“Military Successes and Presidential Aspirants”

new york herald

September 27, 1864

Collection: The Civil War
Publication: The New York Herald
Date: September 27, 1864
Title: MilitarySuccesses and PresidentialAspirants – The Real Heroes
MilitarySuccesses and PresidentialAspirants – The Real Heroes
of Our War.
It would be extremely amusing were it not so pitiable to
watch the efforts being made by the various partisans of Mr.
Lincoln and General McClellan to appropriate, each for the
benefit of his particular candidate, the glory of the recent
series of magnificent victories achieved by the genius of
Grant, Sheridan and Sherman on land, and the noble old Viking
Farragut in the waters of Mobile Bay. “Another campaign
document in favor of Mr. Lincoln,”scream the partisan papers
in Mr. Lincolninterest whenever the telegraph brings us
tidings of some new success achieved by Grant, Sheridan or
Sherman. “The credit donbelong to you at all,”shout in
chorus the partisan McClellan papers. “The glory of every
victory must be credited to Little Mac, and we can prove his
title to the glory by firing bigger guns and more guns of the
triumph than ever you dared to salute with.”The result is
that we are deafened with incessant cannonadings in the lower
part of the city, and that all nervous old ladies now taken
the precautions of stuffing their ears with cotton before
venturing in the vicinity of our City Hall Park.
All this is the sheerest nonsense and something worse. It
is an attempt of the Presidential partisans on either side to
array their candidates in borrowed plumes – plumes rudely
plucked form the wings of the four great war eagles of our
country and age – Grant, Sherman, Sheridan and Farragut. To
Grant, as the directing mind of all our army combinations,
must be given the supreme credit for every militarysuccess
achieved by Sherman and Sheridan, while to these two latter
will be accorded the honor, only second to that of General
Grant – the honor of having faithfully, zealously and
magnificently carried out in executive details the great plans
confined to their genius, experience and valor by the wise
selection of the Lieutenant General. As to Admiral Farragut,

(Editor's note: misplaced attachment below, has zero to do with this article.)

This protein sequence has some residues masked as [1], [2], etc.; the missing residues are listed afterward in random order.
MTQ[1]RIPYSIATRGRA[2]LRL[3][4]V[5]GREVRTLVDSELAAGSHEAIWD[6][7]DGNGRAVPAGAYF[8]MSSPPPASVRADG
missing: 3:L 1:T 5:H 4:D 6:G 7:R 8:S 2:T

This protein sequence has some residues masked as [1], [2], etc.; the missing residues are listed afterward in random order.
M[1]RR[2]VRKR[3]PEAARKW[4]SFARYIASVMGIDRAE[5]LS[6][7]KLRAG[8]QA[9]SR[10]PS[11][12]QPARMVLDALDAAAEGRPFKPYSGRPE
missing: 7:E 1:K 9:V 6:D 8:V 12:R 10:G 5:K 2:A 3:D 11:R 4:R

no leaf from the thick laurel wreaths that adorn his brow can
be claimed in any other quarter. He is sole judge and master
of his own movements, and may be said to have succeeded rather
in despite of the notorious blunders and inefficiency of the
Navy Department than through any assistance derived from Mr.
Rip Van Winkle Welles.
The true issues of our Presidential campaign can never be
overloaded in the popular mind by the smoke of salutes fired
in honor of victories with which neither Mr. Lincoln nor
General McClellan can have any further connection than belongs
to the humblest citizens; and any attempt to secure
popularity for either candidate on such grounds should be at
once denounced as an attempt either to retain or to obtain
power and popularity on and fraudulent pretences.”
This Presidential contest, now narrowed down to two candidates
by the withdrawal of General J. C. Fremont, will be decided in
public judgment by a comparison of the relative fitness of
General McClellan and Mr. Lincoln for the responsible duties
of the chief executive of the nation. It will not be
forgotten that our present militarysuccesses are solely due
to Mr. Lincoln being compelled by the strong will of General
Grant to cease all intermeddling with our armies; and General
McClellan, we should imagine, has been himself too long a
soldier to countenance these silly attempts of his partisans
to decorate him with honors not his own. The two candidates
are up before the American people for judgment on their
antecedents, abilities, characters and the diversity of policy
which they represent; and on these issues alone will the
final vote be recorded. Any attempts, therefore, to bolster
up either by firing salutes for victories in the field are
both unwise and dishonest.
The men who to-day stand out before the country, and who
will eventually stand out on the page of history, as the great
men of our war for national preservation, were not so much as
mentioned in either of the partisan conventions by which Mr.
Lincoln and General McClellan were put in nomination. The
time for doing justice to Grant, Sheridan, Sherman and
Farragut will not have arrived until after the completion of
their work. The best the people can now do is to select that
candidate who will least embarrass the concluding operations
of these leviathans of our civil conflict; and in years to
come, when peace and unity shall have been restored through
their exertions and successes, our country will know how to
repay its real heroes with a magnificence and even prodigality
of gratitude.

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